There was a lot working against the Orlando Magic on Saturday night in Washington, D.C., against the Washington Wizards.
Among the annoying quirks of the NBA schedule are the rare appearances of home-to-road back-to-backs. These are difficult travel days for every team and games that typically fall into the category of “schedule loss.” There are always a few of those where the grueling nature of the NBA schedule catches up to every team.
No one will ever use that as an excuse.
Every team faces that challenge at some point. Every team faces rest deficits and has to take advantage when luck turns in their favor (think the Orlando Magic’s home win against the Oklahoma City Thunder when the Thunder traveled forward a time zone after a home game the previous night… everyone knew the Thunder were losing that night).
Nobody was surprised the Magic lost Saturday’s game. Nobody was particularly surprised the team fought and battled to stay within shouting distance of the lead even though they could not get over the hump.
What was surprising, and the element that is giving a hungry fan base pause, was how much the team struggled to string together stops. It was surprising how the team was caught so flat-footed once again and how consistently this is happening.
The Orlando Magic have “leveled up” at least in one way. Now they seem ready to take the next steps and level up again. It is time to raise the team’s standard again.
The team fell to the Washington Wizards 138-118. A score that did not reach that margin until late in the fourth quarter as the Orlando Magic stayed tantalizingly close if they could lock in their defense as they did in Friday’s win over the New Orleans Pelicans.
But it was a game where Orlando never could get over the hump. It was a game where the Orlando Magic were never the aggressors — as they were in another blowout loss to the Sacramento Kings — and never got themselves going defensively.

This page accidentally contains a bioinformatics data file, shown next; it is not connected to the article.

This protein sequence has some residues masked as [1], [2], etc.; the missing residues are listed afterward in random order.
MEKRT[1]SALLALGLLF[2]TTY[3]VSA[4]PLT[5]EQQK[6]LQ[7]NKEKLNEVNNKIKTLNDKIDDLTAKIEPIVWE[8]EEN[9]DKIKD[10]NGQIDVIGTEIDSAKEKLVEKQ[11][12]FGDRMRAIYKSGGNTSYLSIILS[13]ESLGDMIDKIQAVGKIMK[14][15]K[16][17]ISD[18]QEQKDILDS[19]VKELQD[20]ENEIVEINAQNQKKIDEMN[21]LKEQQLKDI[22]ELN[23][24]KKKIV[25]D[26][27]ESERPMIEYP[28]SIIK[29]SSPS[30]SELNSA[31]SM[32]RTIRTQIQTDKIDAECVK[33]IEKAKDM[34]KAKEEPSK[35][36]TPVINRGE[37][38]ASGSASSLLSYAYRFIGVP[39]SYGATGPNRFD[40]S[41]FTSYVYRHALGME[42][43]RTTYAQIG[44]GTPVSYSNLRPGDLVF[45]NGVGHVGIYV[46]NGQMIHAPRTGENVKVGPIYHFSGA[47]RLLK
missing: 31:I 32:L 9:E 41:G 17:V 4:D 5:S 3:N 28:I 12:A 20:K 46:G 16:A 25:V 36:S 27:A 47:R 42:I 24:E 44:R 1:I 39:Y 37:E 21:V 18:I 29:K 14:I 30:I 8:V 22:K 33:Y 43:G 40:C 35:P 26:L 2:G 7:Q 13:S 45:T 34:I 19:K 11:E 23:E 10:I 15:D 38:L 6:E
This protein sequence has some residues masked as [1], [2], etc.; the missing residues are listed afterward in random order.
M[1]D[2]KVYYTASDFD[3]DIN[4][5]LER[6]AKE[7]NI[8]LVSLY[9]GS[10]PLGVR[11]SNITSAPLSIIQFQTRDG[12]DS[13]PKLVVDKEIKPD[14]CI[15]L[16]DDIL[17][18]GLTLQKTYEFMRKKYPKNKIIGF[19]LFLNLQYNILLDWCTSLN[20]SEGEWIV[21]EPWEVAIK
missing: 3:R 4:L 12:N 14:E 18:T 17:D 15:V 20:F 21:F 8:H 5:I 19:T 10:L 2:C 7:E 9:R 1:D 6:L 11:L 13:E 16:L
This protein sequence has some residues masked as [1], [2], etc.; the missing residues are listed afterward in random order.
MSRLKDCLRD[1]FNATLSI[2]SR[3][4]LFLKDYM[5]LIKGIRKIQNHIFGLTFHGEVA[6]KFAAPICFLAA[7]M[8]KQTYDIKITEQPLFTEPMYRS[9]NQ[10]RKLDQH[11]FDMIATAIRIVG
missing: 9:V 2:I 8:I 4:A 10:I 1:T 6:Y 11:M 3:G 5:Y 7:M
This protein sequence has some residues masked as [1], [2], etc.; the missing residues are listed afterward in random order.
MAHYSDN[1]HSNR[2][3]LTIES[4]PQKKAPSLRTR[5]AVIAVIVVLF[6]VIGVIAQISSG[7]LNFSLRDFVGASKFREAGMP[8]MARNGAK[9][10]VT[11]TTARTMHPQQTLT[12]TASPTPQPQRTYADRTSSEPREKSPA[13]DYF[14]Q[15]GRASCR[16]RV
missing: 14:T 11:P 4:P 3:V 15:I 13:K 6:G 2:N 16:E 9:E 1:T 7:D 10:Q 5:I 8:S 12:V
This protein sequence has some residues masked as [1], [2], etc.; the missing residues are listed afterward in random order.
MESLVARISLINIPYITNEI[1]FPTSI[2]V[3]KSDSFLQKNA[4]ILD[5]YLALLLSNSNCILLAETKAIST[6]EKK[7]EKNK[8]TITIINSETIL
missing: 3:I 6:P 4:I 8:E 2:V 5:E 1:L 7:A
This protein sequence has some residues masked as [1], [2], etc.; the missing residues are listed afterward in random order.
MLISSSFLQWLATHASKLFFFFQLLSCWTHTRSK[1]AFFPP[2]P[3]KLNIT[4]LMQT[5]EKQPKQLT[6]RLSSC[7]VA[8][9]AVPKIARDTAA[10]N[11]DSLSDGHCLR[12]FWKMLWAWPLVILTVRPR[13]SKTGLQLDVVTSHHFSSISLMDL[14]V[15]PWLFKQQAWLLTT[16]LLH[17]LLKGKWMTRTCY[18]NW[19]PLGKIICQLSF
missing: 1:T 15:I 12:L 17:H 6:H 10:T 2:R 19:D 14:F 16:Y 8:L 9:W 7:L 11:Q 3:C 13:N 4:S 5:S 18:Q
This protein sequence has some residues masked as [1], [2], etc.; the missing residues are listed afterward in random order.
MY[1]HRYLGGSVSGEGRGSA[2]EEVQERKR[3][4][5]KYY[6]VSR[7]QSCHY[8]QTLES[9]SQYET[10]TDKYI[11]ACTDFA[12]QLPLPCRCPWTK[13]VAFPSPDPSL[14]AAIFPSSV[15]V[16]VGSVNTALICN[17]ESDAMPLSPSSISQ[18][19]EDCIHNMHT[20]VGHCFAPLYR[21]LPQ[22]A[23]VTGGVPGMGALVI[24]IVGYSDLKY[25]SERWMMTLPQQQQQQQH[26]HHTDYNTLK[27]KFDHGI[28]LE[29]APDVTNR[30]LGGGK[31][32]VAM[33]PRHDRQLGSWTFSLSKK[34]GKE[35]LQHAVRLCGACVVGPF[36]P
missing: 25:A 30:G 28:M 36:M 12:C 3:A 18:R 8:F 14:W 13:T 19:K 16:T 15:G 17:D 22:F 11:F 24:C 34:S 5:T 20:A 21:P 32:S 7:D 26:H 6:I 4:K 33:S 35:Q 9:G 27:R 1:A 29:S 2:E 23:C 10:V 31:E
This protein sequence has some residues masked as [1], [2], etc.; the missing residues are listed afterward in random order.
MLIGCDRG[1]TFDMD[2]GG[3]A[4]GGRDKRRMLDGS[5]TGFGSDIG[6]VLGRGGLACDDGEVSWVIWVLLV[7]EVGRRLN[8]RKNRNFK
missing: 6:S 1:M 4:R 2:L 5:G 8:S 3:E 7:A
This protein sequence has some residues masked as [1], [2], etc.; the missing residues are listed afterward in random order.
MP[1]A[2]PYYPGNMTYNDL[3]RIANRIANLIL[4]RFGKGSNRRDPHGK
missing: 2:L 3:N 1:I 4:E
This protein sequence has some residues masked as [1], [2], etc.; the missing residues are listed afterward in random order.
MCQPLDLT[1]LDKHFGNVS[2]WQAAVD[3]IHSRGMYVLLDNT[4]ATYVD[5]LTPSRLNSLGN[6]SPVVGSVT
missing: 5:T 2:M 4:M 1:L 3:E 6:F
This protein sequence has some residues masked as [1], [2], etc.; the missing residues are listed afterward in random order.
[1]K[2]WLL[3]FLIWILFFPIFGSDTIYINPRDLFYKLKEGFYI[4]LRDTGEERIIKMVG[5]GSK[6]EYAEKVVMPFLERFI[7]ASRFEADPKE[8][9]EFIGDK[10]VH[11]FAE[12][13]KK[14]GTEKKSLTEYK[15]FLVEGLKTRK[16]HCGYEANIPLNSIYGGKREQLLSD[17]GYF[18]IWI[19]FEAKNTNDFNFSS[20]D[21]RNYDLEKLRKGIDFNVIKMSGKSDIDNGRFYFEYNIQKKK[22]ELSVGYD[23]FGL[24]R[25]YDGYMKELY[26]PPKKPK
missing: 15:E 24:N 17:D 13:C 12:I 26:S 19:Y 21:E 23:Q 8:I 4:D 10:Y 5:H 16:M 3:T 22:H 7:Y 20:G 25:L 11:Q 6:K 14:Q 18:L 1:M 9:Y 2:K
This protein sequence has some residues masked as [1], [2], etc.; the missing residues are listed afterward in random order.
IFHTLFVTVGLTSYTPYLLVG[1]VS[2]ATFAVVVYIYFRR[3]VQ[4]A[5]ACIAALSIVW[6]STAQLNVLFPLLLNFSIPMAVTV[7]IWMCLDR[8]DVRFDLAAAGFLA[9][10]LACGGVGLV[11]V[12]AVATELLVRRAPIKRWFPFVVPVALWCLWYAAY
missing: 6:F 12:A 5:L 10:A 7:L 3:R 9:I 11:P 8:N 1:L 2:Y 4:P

For a team that has said it wants to hang its hat on defense, the group played an unacceptable defensive effort — even excusing some for the back-to-back. The Magic gave up a season-worst 138 points and their fourth games of more than 130 points per 100 possessions.
"“138 is too much,” coach Jamahl Mosley said after Saturday’s loss. “There’s no excuse for that. There’s no excuse for us letting go of it on that side of the ball. We have to do better and we will be better. This group responds the right way. They communicate with each other when it comes to that and we’ll be able to bounce back the next game.”"
This is the first place the team needs to raise its standards. And where everyone should put its focus for lifting this team up to the next level.
The Magic’s defense has remained all over the place. They are still 24th in the league in defensive rating at 114.8 points allowed per 100 possessions.
In January, the team has fallen to 116.7 points allowed per 100 possessions (21st in the league this month). The team has yet to harden or form this identity — although the Magic have a 114.2 defensive rating since Dec. 1, which is 11th in the league at that time.
Things are even worse in situations like Saturday night. Orlando is just 1-8 on the second night of back-to-backs with a defensive rating of 121.9 points allowed per 100 possessions.
But this gets to the larger point for the team. They have not taken that final turn toward having the day-to-day focus necessary to make that final climb in the standings.
And that might have been what was so clear from their loss Saturday night. The Magic are still a young team learning how to win in this league and experiencing a taste of success — they are essentially .500 since Dec. 1 which is progress — but they are nothing more right now.